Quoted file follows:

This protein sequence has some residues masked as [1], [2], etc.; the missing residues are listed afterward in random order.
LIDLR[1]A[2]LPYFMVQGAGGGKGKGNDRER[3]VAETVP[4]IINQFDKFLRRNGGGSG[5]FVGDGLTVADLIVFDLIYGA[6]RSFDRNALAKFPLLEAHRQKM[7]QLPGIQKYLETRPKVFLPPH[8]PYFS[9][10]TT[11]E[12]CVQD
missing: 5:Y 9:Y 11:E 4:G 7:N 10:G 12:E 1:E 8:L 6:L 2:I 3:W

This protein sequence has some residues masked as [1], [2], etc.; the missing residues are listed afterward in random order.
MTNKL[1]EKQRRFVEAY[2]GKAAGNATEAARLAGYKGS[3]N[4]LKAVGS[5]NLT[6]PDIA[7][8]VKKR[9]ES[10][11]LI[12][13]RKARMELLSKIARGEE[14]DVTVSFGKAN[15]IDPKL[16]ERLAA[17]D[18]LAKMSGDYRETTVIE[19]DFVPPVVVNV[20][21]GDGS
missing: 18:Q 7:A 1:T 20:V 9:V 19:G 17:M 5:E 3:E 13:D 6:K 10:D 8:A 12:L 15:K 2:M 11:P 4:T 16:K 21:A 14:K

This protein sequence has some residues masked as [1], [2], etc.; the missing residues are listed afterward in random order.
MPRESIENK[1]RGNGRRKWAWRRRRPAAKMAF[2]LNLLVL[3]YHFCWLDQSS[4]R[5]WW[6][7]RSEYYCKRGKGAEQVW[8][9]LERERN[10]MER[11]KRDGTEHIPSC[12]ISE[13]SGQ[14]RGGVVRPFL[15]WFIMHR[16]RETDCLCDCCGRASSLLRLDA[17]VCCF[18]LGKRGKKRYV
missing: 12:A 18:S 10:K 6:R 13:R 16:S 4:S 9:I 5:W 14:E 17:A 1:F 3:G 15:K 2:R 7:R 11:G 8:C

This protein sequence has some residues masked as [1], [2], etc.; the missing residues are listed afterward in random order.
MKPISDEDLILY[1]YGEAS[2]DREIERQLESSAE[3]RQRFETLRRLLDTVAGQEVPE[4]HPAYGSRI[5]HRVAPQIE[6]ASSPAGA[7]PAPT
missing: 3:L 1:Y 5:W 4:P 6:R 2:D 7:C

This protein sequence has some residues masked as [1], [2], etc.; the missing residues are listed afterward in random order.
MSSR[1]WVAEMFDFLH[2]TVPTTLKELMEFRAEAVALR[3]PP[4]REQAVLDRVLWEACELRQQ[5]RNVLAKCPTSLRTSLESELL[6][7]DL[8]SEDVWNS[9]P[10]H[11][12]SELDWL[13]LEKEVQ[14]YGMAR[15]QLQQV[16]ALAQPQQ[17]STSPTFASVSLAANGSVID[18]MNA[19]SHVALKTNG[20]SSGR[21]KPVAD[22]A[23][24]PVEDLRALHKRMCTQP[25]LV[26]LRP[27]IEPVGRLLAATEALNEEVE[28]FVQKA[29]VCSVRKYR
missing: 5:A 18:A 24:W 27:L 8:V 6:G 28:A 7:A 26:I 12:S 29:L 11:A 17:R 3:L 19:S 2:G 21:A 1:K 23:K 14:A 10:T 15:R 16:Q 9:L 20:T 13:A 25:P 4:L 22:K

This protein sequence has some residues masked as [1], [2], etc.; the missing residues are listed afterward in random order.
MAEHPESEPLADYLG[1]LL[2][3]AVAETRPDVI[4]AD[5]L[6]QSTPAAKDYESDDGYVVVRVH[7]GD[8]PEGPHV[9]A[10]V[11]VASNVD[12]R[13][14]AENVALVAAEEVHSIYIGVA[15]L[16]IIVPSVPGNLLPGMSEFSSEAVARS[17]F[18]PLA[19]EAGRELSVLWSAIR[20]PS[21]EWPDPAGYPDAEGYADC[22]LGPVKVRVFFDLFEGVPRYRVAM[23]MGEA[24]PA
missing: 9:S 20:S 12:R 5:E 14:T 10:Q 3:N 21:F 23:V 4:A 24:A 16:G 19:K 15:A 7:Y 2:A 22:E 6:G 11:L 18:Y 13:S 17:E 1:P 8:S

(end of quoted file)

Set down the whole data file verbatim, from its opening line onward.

This protein sequence has some residues masked as [1], [2], etc.; the missing residues are listed afterward in random order.
LIDLR[1]A[2]LPYFMVQGAGGGKGKGNDRER[3]VAETVP[4]IINQFDKFLRRNGGGSG[5]FVGDGLTVADLIVFDLIYGA[6]RSFDRNALAKFPLLEAHRQKM[7]QLPGIQKYLETRPKVFLPPH[8]PYFS[9][10]TT[11]E[12]CVQD
missing: 5:Y 9:Y 11:E 4:G 7:N 10:G 12:E 1:E 8:L 6:L 2:I 3:W

This protein sequence has some residues masked as [1], [2], etc.; the missing residues are listed afterward in random order.
MTNKL[1]EKQRRFVEAY[2]GKAAGNATEAARLAGYKGS[3]N[4]LKAVGS[5]NLT[6]PDIA[7][8]VKKR[9]ES[10][11]LI[12][13]RKARMELLSKIARGEE[14]DVTVSFGKAN[15]IDPKL[16]ERLAA[17]D[18]LAKMSGDYRETTVIE[19]DFVPPVVVNV[20][21]GDGS
missing: 18:Q 7:A 1:T 20:V 9:V 19:G 17:M 5:E 3:E 13:D 6:K 10:D 8:A 12:L 15:K 2:M 11:P 4:T 16:K 21:A 14:K

This protein sequence has some residues masked as [1], [2], etc.; the missing residues are listed afterward in random order.
MPRESIENK[1]RGNGRRKWAWRRRRPAAKMAF[2]LNLLVL[3]YHFCWLDQSS[4]R[5]WW[6][7]RSEYYCKRGKGAEQVW[8][9]LERERN[10]MER[11]KRDGTEHIPSC[12]ISE[13]SGQ[14]RGGVVRPFL[15]WFIMHR[16]RETDCLCDCCGRASSLLRLDA[17]VCCF[18]LGKRGKKRYV
missing: 12:A 18:S 10:K 6:R 13:R 16:S 4:S 9:I 5:W 14:E 17:A 1:F 3:G 15:K 2:R 7:R 11:G 8:C

This protein sequence has some residues masked as [1], [2], etc.; the missing residues are listed afterward in random order.
MKPISDEDLILY[1]YGEAS[2]DREIERQLESSAE[3]RQRFETLRRLLDTVAGQEVPE[4]HPAYGSRI[5]HRVAPQIE[6]ASSPAGA[7]PAPT
missing: 3:L 1:Y 5:W 4:P 6:R 2:D 7:C

This protein sequence has some residues masked as [1], [2], etc.; the missing residues are listed afterward in random order.
MSSR[1]WVAEMFDFLH[2]TVPTTLKELMEFRAEAVALR[3]PP[4]REQAVLDRVLWEACELRQQ[5]RNVLAKCPTSLRTSLESELL[6][7]DL[8]SEDVWNS[9]P[10]H[11][12]SELDWL[13]LEKEVQ[14]YGMAR[15]QLQQV[16]ALAQPQQ[17]STSPTFASVSLAANGSVID[18]MNA[19]SHVALKTNG[20]SSGR[21]KPVAD[22]A[23][24]PVEDLRALHKRMCTQP[25]LV[26]LRP[27]IEPVGRLLAATEALNEEVE[28]FVQKA[29]VCSVRKYR
missing: 5:A 18:A 24:W 27:L 8:V 6:G 28:A 7:A 26:I 12:S 29:L 11:A 17:R 3:L 19:S 2:G 21:A 1:K 23:K 14:A 10:T 15:R 16:Q 9:L 20:T 13:A 25:P 4:L 22:K

This protein sequence has some residues masked as [1], [2], etc.; the missing residues are listed afterward in random order.
MAEHPESEPLADYLG[1]LL[2][3]AVAETRPDVI[4]AD[5]L[6]QSTPAAKDYESDDGYVVVRVH[7]GD[8]PEGPHV[9]A[10]V[11]VASNVD[12]R[13][14]AENVALVAAEEVHSIYIGVA[15]L[16]IIVPSVPGNLLPGMSEFSSEAVARS[17]F[18]PLA[19]EAGRELSVLWSAIR[20]PS[21]EWPDPAGYPDAEGYADC[22]LGPVKVRVFFDLFEGVPRYRVAM[23]MGEA[24]PA
missing: 9:S 20:S 12:R 5:E 14:T 10:Q 3:N 21:F 23:V 4:A 24:A 16:G 19:K 15:A 7:Y 2:A 22:E 6:G 11:L 18:Y 13:S 17:E 1:P 8:S